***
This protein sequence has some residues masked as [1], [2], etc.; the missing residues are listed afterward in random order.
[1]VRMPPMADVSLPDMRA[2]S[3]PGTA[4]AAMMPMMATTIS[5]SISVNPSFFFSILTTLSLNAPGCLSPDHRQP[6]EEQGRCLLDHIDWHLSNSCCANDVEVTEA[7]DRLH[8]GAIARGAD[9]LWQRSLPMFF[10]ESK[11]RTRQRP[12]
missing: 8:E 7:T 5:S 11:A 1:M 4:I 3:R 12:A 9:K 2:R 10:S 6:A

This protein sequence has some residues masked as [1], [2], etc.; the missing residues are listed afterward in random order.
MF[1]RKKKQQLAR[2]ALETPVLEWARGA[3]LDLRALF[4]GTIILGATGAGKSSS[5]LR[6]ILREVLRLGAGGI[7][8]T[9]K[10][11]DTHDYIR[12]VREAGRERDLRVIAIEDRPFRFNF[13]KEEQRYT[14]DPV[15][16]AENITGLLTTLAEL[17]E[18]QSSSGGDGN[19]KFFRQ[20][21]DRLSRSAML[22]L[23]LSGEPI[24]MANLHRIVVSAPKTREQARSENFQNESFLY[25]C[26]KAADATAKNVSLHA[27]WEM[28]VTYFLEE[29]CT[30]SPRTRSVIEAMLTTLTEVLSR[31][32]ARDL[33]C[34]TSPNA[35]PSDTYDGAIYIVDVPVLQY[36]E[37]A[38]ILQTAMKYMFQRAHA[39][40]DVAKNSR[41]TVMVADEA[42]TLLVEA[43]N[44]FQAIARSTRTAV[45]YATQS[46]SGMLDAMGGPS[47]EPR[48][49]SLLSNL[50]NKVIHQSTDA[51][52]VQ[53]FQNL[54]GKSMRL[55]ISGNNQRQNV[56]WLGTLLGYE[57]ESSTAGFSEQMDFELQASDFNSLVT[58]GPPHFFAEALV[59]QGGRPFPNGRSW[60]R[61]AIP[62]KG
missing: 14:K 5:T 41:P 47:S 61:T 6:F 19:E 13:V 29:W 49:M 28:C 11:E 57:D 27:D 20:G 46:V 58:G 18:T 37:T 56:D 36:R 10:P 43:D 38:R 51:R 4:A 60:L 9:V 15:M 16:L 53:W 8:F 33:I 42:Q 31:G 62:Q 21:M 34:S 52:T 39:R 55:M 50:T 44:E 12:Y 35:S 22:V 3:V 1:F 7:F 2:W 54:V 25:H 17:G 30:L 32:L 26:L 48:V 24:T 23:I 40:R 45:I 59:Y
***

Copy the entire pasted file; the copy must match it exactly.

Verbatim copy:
This protein sequence has some residues masked as [1], [2], etc.; the missing residues are listed afterward in random order.
[1]VRMPPMADVSLPDMRA[2]S[3]PGTA[4]AAMMPMMATTIS[5]SISVNPSFFFSILTTLSLNAPGCLSPDHRQP[6]EEQGRCLLDHIDWHLSNSCCANDVEVTEA[7]DRLH[8]GAIARGAD[9]LWQRSLPMFF[10]ESK[11]RTRQRP[12]
missing: 8:E 7:T 5:S 11:A 1:M 4:I 3:R 12:A 9:K 2:R 10:S 6:A

This protein sequence has some residues masked as [1], [2], etc.; the missing residues are listed afterward in random order.
MF[1]RKKKQQLAR[2]ALETPVLEWARGA[3]LDLRALF[4]GTIILGATGAGKSSS[5]LR[6]ILREVLRLGAGGI[7][8]T[9]K[10][11]DTHDYIR[12]VREAGRERDLRVIAIEDRPFRFNF[13]KEEQRYT[14]DPV[15][16]AENITGLLTTLAEL[17]E[18]QSSSGGDGN[19]KFFRQ[20][21]DRLSRSAML[22]L[23]LSGEPI[24]MANLHRIVVSAPKTREQARSENFQNESFLY[25]C[26]KAADATAKNVSLHA[27]WEM[28]VTYFLEE[29]CT[30]SPRTRSVIEAMLTTLTEVLSR[31][32]ARDL[33]C[34]TSPNA[35]PSDTYDGAIYIVDVPVLQY[36]E[37]A[38]ILQTAMKYMFQRAHA[39][40]DVAKNSR[41]TVMVADEA[42]TLLVEA[43]N[44]FQAIARSTRTAV[45]YATQS[46]SGMLDAMGGPS[47]EPR[48][49]SLLSNL[50]NKVIHQSTDA[51][52]VQ[53]FQNL[54]GKSMRL[55]ISGNNQRQNV[56]WLGTLLGYE[57]ESSTAGFSEQMDFELQASDFNSLVT[58]GPPHFFAEALV[59]QGGRPFPNGRSW[60]R[61]AIP[62]KG
missing: 14:K 5:T 41:P 47:S 61:T 6:F 19:E 13:V 29:W 49:M 28:C 11:E 57:D 27:D 20:G 46:V 58:G 18:T 37:T 56:D 36:R 10:P 43:D 38:R 51:R 4:A 60:L 9:V 15:M 16:L 53:W 8:F 33:I 42:Q 31:G 62:Q 21:M 34:S 52:T 39:R 55:M 50:T 44:E 12:Y 35:S 22:V 3:V 1:F 7:F 2:W 54:V 25:H 17:G 30:L 32:L 26:L 48:V 24:T 23:I 40:R 45:I 59:Y